He was a man they called the king. He was a batsmen bowlers feared, crowds cheered and the opposition tried to rile up. Not that it would ever yield any successful results. In playing cricket for a decade, Virat Kohli produced 7,600 plus glorious runs, firing 27 centuries.
The last or should one say the most latest one came in November of 2019. Should Virat not score any more anytime soon, it would mean one of the high priests of batting, no saint by nature of perpetual aggression, would have gone century-less in two years of playing Test match cricket.
That the last hundred came at a day-nighter, a Test against visitors Bangladesh cannot assuage any die-hard whatsoever, who is now counting days, perhaps on a daily basis, as to when might the king return to the throne.
But there’s a moment of grave concern where the Indian batting line-up- not only king Kohli– is concerned.
Pujara is not making runs. When might he, is something no clairvoyant gifted with future-predicting powers can suggest. It’s something none can predict using any amount of fantasy gaming apps. Moreover, Rahane, a fifty scorer in one inning and then, a searcher of consistent runs the very next moment, isn’t firing too. What doesn’t help is to pass the burden of run making to Rohit Sharma alone.
In facing over a century of deliveries, Rohit’s 19 were precious runs in India’s horribly shallow 78. This is when Virat Kohli made 7 and the man nicknamed the ‘next Wall’ made a solitary run.
Not that Rahane produced a mind boggling effort, although sticking around during his 18 run knock for 9 overs, i.e., 54 deliveries to be precise.
That being told, India’s batting offers the confidence of watching a pile of mules running in a contest marked for stallions.
Might hurt the devoted Indian cricket fan, one of which the author of the piece has been, especially during the Rahul Dravid and VVS Laxman days.
But what will hurt even further if Kohli doesn’t fight back and lead by an example. He must be vary of one fact and one alone: it’s not that it’s all’s over. There are 2 more contests to go including one hugely Indian inning, the third and possibly, the last where this very Test at Leeds is concerned.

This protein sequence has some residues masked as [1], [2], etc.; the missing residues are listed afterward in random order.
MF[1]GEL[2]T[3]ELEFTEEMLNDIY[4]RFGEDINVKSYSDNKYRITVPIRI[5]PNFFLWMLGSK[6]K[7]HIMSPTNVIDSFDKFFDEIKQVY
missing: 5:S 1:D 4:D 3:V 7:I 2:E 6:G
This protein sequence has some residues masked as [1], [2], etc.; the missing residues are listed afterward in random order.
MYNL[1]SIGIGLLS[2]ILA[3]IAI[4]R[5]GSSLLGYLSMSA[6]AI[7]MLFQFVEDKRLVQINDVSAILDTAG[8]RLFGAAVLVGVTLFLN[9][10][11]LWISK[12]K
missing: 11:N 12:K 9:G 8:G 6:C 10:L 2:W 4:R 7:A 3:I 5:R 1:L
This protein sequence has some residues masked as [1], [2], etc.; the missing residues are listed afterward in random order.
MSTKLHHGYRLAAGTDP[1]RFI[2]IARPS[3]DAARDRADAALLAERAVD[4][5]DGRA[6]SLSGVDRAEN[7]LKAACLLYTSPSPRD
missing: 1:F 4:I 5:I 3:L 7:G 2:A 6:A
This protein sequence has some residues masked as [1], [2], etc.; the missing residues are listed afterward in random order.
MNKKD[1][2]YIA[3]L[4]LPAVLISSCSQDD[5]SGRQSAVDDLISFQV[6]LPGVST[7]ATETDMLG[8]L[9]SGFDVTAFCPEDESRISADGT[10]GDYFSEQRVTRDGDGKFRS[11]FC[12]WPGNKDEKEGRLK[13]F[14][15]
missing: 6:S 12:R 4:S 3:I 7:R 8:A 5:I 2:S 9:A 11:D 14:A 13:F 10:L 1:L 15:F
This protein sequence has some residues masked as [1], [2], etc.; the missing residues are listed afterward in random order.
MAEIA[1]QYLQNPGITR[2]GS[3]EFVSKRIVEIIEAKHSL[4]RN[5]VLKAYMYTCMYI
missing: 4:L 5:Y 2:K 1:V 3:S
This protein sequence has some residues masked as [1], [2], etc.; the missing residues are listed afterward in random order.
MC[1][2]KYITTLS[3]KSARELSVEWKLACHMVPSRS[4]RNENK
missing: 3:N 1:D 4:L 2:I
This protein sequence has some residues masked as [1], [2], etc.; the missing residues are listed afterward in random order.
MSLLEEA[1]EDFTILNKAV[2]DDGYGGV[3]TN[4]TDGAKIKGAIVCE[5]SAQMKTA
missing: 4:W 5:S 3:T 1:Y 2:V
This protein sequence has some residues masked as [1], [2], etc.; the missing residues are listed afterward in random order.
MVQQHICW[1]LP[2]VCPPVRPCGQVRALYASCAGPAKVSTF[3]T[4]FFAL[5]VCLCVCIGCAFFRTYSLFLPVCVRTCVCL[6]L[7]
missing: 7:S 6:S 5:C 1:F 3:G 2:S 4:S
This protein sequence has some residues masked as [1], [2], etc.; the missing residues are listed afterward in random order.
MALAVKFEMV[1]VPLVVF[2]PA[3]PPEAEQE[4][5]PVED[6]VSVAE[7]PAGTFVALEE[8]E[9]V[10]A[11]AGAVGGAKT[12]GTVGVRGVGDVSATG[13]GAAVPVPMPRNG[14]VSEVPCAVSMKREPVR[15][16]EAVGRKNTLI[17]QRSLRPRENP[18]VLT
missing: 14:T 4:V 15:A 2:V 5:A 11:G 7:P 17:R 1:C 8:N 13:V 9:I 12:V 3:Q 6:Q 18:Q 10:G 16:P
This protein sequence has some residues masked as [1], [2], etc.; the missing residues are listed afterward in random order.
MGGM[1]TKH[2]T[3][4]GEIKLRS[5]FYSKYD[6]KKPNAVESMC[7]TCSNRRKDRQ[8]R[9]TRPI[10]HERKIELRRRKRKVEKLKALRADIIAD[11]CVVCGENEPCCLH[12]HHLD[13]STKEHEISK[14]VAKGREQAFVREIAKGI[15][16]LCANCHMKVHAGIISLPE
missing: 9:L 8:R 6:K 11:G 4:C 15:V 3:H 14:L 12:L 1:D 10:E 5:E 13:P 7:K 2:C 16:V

Where Virat Kohli is disappointing is that thus far, he’s not worked out the strategy on facing Jimmy Anderson yet.
It’s simpler than he would come to know and the author of this piece is no cricketer or expert.
Can’t play a bowler, take the single, cut down all shots outside off where a majority of your wickets in England’s bowler-friendly conditions have gone.
Easier than it sounds, right?
But what else would you say besides hoping that Kohli fathoms what’s evident and practical- he will not be losing his captaincy- let’s face facts- if another Test is lost. What he could- is perhaps some modicum of self-confidence.
What he ought to do, therefore, is to cut down the strike time whilst facing Jimmy Anderson.
Is there a lesson in Tendulkar- remembering the master! In Australia, after noting that the lofted cover drive was proving to be his undoing, Tendulkar refrained from hitting the ball on the off or to the covers, especially when confronted by a dangerous looking Brett Lee, his nemesis at that time.
What’s changed until that point in time, a decade and a half in the past, until now is that only the venue, and the opponent have changed.
The situation, however, remains the same.
It’s Anderson over Lee. It’s Virat here not the Master Blaster, the problem, however, remains the same. How to tackle England’s national treasure- a ball-busting storekeeper of 1,000 plus first-class wickets?
Just take singles, you’d think as a fan and wane out Anderson.
The runs, they’ll have to come with time. The freebies shall come too. Make time in the middle to face the likes of Moeen Ali- not the scariest bowler to face and Curran- not the most experienced.
Rest, the master himself, King Kohli knows it all. We can’t teach him. One who has a record of scoring Test runs at an average of 51.4 doesn’t need anyone to tell him what or what not to do.
Forget not he’s still, whilst he’s being mocked, a man with 27 centuries, 4 more than the incredible Joe Root!
Only parting words are- just don’t lose hope, Virat. Your numbers much like your name warrant you to witness the ‘grandeur,’ and it’s grandeur that your batting creates each time you spend time in the middle and get a feel of the contest!
2014 was past. It’s history. Think of how beautifully and studiously did you come back in 2018 and just go for it.